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Correctness of compiling polymorphism to dynamic typing*

Published online by Cambridge University Press:  12 December 2016

KUEN-BANG HOU (Favonia)
Affiliation:
Carnegie Mellon University Pittsburgh, PA, USA (e-mail: favonia@cs.cmu.edu)
NICK BENTON
Affiliation:
Microsoft Research Cambridge, Cambridgeshire, United Kingdom (e-mail: nick@microsoft.com)
ROBERT HARPER
Affiliation:
Carnegie Mellon University Pittsburgh, PA, USA (e-mail: rwh@cs.cmu.edu)

Abstract

The connection between polymorphic and dynamic typing was originally considered by Curry et al. (1972, Combinatory Logic, vol. ii) in the form of “polymorphic type assignment” for untyped λ-terms. Types are assigned after the fact to what is, in modern terminology, a dynamic language. Interest in type assignment was revitalized by the proposals of Bracha et al. (1998, OOPSLA) and Bank et al. (1997, POPL) to enrich Java with polymorphism (generics), which in turn sparked the development of other languages, such as Scala, with similar combinations of features. In such a setting, where the target language already has a monomorphic type system, it is desirable to compile polymorphism to dynamic typing in such a way that as much static typing as possible is preserved, relying on dynamics only insofar as genericity is actually required. The basic approach is to compile polymorphism using embeddings from each type into a universal “top” type, ${\mathbb{D}}$ , and partial projections that go in the other direction. This scheme is intuitively reasonable, and, indeed, has been used in practice many times. Proving its correctness, however, is non-trivial. This paper studies the compilation of System F to an extension of Moggi's computational meta-language with a dynamic type and shows how the compilation may be proved correct using a logical relation.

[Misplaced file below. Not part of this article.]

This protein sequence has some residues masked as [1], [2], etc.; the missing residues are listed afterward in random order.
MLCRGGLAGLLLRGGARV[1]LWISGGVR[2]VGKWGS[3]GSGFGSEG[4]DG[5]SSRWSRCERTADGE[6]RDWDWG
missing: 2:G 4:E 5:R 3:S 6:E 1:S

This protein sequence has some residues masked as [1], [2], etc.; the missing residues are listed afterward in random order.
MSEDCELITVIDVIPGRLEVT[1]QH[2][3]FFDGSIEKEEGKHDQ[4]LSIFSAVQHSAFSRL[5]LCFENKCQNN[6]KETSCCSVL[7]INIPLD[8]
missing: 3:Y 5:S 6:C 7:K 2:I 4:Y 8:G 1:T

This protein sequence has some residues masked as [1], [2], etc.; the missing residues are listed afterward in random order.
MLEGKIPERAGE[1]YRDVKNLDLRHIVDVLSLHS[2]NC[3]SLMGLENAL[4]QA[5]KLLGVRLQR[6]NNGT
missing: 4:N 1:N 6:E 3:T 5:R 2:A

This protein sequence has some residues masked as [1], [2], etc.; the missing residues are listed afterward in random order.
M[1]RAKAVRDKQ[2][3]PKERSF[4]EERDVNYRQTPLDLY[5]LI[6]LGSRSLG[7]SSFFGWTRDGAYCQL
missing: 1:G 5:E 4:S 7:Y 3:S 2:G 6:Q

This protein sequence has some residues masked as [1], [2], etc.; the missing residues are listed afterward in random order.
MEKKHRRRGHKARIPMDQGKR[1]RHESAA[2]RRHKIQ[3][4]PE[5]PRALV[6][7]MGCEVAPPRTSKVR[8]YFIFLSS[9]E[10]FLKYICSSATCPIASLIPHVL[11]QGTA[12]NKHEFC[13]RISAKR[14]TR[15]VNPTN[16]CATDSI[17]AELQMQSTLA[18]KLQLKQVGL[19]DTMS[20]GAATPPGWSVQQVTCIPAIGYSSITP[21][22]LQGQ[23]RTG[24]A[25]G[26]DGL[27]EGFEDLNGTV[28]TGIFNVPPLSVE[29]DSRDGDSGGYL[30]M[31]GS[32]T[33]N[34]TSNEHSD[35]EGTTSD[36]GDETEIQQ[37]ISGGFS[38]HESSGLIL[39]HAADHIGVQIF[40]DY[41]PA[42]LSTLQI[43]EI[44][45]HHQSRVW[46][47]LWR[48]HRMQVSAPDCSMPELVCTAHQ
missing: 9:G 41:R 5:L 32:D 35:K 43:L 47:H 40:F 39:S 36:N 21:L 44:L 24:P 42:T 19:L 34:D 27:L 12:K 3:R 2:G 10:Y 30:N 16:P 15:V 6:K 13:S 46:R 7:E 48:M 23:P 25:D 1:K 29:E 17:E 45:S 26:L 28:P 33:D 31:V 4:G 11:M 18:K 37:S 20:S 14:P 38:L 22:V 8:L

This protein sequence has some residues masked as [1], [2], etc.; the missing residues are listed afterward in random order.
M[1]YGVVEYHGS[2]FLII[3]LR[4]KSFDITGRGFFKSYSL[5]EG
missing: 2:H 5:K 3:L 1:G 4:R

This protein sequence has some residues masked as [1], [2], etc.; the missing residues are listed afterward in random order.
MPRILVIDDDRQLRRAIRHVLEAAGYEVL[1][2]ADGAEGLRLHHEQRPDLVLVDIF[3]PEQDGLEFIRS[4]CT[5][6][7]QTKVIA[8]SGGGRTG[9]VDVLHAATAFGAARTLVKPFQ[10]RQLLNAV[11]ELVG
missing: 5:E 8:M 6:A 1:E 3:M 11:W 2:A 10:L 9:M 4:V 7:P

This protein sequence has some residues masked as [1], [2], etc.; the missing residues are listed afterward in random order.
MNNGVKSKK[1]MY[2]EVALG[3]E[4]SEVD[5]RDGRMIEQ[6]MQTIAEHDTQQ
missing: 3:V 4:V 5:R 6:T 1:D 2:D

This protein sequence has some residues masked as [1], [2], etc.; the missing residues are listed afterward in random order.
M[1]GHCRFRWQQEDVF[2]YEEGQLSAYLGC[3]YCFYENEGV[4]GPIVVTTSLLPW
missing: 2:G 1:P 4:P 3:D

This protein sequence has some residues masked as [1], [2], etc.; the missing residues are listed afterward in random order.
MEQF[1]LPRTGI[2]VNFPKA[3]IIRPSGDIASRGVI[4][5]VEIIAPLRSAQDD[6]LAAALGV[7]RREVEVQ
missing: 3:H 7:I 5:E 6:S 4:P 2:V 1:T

Type
Theoretical Pearls
Copyright
Copyright © Cambridge University Press 2016 

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Footnotes

*

This research is sponsored in part by the National Science Foundation under Grant Number 1116703. Any opinions, findings, and conclusions or recommendations expressed in this material are those of the author(s) and do not necessarily reflect the views of the National Science Foundation.

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